How to correctly ask "how long have you been playing drums?" in a forum? I tried to come up with my own question but I don't know if it is grammatically correct and/or polite. Here is what I came up with


Could you please help me with this?

  • You seem to have problems conjugating words: could you double check 叩くている and いるます? Also, do you know about です as politeness marker? – Earthliŋ Jul 11 '16 at 20:15
  • well I know that 叩くis to play drums and and I tried used て-いる-form to indicate an action that is ongoing and also ます to show politeness – GoldeEggs Jul 11 '16 at 20:28
  • Yes, I figured. Please take a look at en.wikipedia.org/wiki/Japanese_verb_conjugations#te_form and en.wikipedia.org/wiki/… (same page) for how to conjugate verbs. Your attempt is actually pretty good. I imagine the grammar points you're missing are covered in the first few chapters of a basic textbook, which I would recommend you to consult first. – Earthliŋ Jul 11 '16 at 20:35
  • Yes thank you @Earthliŋ, I found a few mistakes. but also you sugested using です and I cant quite comprehend where to put it. – GoldeEggs Jul 11 '16 at 21:10
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    I see. I would say ドラムを始めてどのくらいになりますか? – Chocolate Jul 12 '16 at 4:26

You are on the right track, but as someone has commented your conjugations need some work.

However, I'll give you what I would suggest is a natural way to ask this.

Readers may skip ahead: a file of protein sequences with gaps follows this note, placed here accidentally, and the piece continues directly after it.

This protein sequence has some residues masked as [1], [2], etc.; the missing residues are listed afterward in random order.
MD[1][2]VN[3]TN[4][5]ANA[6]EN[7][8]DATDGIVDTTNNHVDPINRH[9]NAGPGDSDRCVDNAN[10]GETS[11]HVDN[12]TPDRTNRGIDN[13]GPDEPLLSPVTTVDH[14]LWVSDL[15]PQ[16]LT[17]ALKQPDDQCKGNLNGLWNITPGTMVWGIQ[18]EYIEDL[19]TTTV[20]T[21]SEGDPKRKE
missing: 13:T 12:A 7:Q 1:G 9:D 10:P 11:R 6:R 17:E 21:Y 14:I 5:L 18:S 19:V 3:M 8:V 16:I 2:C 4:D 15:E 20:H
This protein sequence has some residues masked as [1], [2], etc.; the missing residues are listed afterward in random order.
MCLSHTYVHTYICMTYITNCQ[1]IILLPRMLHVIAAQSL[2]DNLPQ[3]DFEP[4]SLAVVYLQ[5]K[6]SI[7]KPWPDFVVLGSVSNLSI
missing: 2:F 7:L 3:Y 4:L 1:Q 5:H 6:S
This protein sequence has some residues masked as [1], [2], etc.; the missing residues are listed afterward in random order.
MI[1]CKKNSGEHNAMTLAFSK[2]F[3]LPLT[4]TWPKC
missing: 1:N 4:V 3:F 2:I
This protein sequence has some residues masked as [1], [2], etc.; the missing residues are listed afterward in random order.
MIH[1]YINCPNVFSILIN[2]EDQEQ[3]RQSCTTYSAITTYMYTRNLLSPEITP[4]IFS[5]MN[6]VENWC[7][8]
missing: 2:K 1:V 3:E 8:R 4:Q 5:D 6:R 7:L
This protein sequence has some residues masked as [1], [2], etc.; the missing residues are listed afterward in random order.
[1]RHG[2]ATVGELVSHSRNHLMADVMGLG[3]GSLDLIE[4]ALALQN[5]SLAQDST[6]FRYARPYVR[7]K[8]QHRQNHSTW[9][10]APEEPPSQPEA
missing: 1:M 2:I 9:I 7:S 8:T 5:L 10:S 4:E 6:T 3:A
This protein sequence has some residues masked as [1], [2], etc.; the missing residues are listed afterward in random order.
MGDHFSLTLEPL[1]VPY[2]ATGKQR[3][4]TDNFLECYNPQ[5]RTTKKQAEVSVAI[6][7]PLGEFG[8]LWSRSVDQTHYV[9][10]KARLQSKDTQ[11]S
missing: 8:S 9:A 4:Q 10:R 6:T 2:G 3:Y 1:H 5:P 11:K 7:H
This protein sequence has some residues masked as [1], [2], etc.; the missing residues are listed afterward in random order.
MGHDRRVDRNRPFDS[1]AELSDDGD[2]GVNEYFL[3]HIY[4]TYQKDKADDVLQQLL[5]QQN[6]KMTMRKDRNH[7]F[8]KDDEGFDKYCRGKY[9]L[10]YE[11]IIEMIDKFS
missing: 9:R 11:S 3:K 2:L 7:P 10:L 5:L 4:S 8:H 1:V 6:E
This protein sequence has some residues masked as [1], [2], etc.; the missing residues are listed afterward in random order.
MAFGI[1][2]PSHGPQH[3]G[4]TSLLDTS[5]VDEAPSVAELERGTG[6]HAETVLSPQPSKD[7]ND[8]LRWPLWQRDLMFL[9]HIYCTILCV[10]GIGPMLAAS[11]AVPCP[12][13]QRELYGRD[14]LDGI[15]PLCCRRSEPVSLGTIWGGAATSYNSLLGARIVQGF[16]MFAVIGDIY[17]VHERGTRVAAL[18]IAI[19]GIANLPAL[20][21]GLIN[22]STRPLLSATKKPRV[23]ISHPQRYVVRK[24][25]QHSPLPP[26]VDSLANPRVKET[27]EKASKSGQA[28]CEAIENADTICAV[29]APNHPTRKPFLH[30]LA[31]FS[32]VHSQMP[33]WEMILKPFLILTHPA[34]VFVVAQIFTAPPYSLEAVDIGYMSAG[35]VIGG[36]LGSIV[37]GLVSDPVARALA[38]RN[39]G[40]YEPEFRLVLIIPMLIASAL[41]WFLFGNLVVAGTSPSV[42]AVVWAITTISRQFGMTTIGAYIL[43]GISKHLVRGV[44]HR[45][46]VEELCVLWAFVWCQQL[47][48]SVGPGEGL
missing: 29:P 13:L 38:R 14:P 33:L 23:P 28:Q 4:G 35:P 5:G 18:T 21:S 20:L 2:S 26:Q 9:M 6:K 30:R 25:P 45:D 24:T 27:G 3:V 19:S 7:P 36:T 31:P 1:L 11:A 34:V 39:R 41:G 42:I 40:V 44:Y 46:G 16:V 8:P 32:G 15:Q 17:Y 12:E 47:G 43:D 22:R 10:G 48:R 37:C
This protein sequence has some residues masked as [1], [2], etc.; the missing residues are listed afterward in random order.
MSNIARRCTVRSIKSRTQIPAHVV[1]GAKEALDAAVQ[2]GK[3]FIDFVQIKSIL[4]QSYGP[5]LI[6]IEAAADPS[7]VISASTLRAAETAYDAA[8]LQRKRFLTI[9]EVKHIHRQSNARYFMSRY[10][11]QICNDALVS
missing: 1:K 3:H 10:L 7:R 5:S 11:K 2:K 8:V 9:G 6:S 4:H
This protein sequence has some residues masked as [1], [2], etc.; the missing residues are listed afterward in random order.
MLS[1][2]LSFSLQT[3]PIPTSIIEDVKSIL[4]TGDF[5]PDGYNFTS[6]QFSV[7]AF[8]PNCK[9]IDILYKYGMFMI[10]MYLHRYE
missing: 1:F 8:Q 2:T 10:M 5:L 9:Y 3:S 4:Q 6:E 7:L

I think you could replace 叩き始めて with simply 叩いて, but I think the above is more clear.

Besides your issues with です and ます, you don't need to use 貴方. Often in Japanese it's best not to use any word for "you", as it is implied and each word that means "you" has its own nuance.

If you want to use this for other things, you can just put the action in the "pre-masu" form (i.e. 食べ) followed by this phrase:


This would translate to "How long have you been ~?"

EDIT: Replaced 〜ですか with になりますか

EDIT: Added general pattern

  • Oh ok I had this impresion that to imply something it was suposed to be a live conversation. I gues Im realy green at this. And allso could you explain where in your example time referance is, or it is implied too. – GoldeEggs Jul 11 '16 at 23:42
  • sorry if Im too insistent I just want to squeeze every bit of information that can – GoldeEggs Jul 11 '16 at 23:46
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    Would be much more natural if you used 「なる」 at the end. – l'électeur Jul 12 '16 at 1:36
  • @l'électeur: Thanks. I knew that was possible but didn't realize it was that much better. Will fix it. – Locksleyu Jul 12 '16 at 4:28
  • @GoldeEggs: Yes, this line can be used in a live conversation. I'm not sure what you mean by "time reference". The phrase literally means "how much (time) will it be (since) beginning to play the drums", where the part in parenthesis is implied. – Locksleyu Jul 12 '16 at 4:30

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